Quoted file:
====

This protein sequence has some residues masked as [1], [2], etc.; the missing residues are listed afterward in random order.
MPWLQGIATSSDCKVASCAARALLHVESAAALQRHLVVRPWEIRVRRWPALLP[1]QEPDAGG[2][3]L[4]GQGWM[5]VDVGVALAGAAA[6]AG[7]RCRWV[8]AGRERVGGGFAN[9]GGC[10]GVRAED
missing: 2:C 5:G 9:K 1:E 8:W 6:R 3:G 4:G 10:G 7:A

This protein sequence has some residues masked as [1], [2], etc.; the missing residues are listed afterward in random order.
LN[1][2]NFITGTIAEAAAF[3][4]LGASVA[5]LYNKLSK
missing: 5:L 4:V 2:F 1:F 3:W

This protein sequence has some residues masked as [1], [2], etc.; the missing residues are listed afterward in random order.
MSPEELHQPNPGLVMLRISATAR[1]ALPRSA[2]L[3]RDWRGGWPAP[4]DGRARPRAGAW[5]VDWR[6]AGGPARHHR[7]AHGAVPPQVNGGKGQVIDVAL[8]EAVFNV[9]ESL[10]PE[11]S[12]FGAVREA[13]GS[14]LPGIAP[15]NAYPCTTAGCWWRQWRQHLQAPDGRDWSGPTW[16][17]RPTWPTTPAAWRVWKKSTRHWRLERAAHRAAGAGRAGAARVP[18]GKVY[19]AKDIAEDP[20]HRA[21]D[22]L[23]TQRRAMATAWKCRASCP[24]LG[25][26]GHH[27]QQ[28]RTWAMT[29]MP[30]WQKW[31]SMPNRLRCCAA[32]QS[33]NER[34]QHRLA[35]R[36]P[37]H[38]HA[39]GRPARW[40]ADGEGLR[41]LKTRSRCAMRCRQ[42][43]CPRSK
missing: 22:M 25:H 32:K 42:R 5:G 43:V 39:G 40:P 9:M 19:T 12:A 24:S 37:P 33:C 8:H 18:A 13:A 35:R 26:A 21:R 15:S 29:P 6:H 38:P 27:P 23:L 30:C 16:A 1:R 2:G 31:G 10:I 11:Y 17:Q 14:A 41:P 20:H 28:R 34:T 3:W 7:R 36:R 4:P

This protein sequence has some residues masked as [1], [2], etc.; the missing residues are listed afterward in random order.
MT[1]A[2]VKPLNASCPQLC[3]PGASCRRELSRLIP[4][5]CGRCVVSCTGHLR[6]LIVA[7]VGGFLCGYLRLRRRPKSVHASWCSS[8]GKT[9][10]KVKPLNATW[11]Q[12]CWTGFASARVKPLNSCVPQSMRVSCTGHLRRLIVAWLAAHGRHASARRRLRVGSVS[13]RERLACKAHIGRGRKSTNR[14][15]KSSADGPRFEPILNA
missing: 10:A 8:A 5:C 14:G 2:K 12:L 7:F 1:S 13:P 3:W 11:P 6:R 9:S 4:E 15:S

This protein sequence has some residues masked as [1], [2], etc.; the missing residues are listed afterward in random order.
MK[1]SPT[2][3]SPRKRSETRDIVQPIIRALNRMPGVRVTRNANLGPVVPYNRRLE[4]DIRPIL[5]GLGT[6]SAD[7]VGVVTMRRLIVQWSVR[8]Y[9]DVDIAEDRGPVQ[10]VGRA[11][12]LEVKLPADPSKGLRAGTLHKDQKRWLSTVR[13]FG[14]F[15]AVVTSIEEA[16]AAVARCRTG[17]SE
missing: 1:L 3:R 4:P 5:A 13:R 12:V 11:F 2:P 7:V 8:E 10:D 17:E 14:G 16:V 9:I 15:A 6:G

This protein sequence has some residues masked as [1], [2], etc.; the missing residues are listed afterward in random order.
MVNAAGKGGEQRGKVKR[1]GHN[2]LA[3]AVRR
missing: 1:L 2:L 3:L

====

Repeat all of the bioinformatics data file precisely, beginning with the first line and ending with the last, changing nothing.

This protein sequence has some residues masked as [1], [2], etc.; the missing residues are listed afterward in random order.
MPWLQGIATSSDCKVASCAARALLHVESAAALQRHLVVRPWEIRVRRWPALLP[1]QEPDAGG[2][3]L[4]GQGWM[5]VDVGVALAGAAA[6]AG[7]RCRWV[8]AGRERVGGGFAN[9]GGC[10]GVRAED
missing: 2:C 5:G 9:K 1:E 8:W 6:R 3:G 4:G 10:G 7:A

This protein sequence has some residues masked as [1], [2], etc.; the missing residues are listed afterward in random order.
LN[1][2]NFITGTIAEAAAF[3][4]LGASVA[5]LYNKLSK
missing: 5:L 4:V 2:F 1:F 3:W

This protein sequence has some residues masked as [1], [2], etc.; the missing residues are listed afterward in random order.
MSPEELHQPNPGLVMLRISATAR[1]ALPRSA[2]L[3]RDWRGGWPAP[4]DGRARPRAGAW[5]VDWR[6]AGGPARHHR[7]AHGAVPPQVNGGKGQVIDVAL[8]EAVFNV[9]ESL[10]PE[11]S[12]FGAVREA[13]GS[14]LPGIAP[15]NAYPCTTAGCWWRQWRQHLQAPDGRDWSGPTW[16][17]RPTWPTTPAAWRVWKKSTRHWRLERAAHRAAGAGRAGAARVP[18]GKVY[19]AKDIAEDP[20]HRA[21]D[22]L[23]TQRRAMATAWKCRASCP[24]LG[25][26]GHH[27]QQ[28]RTWAMT[29]MP[30]WQKW[31]SMPNRLRCCAA[32]QS[33]NER[34]QHRLA[35]R[36]P[37]H[38]HA[39]GRPARW[40]ADGEGLR[41]LKTRSRCAMRCRQ[42][43]CPRSK
missing: 22:M 25:H 32:K 42:R 5:G 43:V 39:G 40:P 9:M 19:T 12:A 24:S 37:P 33:C 8:H 18:A 13:A 35:R 26:A 21:R 15:S 29:P 6:H 38:P 27:P 23:L 30:C 16:A 1:R 2:G 31:G 10:I 11:Y 17:Q 14:A 41:P 20:H 28:R 34:T 3:W 7:R 36:R 4:P

This protein sequence has some residues masked as [1], [2], etc.; the missing residues are listed afterward in random order.
MT[1]A[2]VKPLNASCPQLC[3]PGASCRRELSRLIP[4][5]CGRCVVSCTGHLR[6]LIVA[7]VGGFLCGYLRLRRRPKSVHASWCSS[8]GKT[9][10]KVKPLNATW[11]Q[12]CWTGFASARVKPLNSCVPQSMRVSCTGHLRRLIVAWLAAHGRHASARRRLRVGSVS[13]RERLACKAHIGRGRKSTNR[14][15]KSSADGPRFEPILNA
missing: 10:A 8:A 5:C 14:G 2:K 12:L 7:F 1:S 13:P 3:W 11:P 6:R 9:S 4:E 15:S

This protein sequence has some residues masked as [1], [2], etc.; the missing residues are listed afterward in random order.
MK[1]SPT[2][3]SPRKRSETRDIVQPIIRALNRMPGVRVTRNANLGPVVPYNRRLE[4]DIRPIL[5]GLGT[6]SAD[7]VGVVTMRRLIVQWSVR[8]Y[9]DVDIAEDRGPVQ[10]VGRA[11][12]LEVKLPADPSKGLRAGTLHKDQKRWLSTVR[13]FG[14]F[15]AVVTSIEEA[16]AAVARCRTG[17]SE
missing: 1:L 3:R 4:P 5:A 13:R 12:V 11:F 2:P 7:V 8:E 10:D 17:E 14:G 16:V 9:I 15:A 6:G

This protein sequence has some residues masked as [1], [2], etc.; the missing residues are listed afterward in random order.
MVNAAGKGGEQRGKVKR[1]GHN[2]LA[3]AVRR
missing: 1:L 2:L 3:L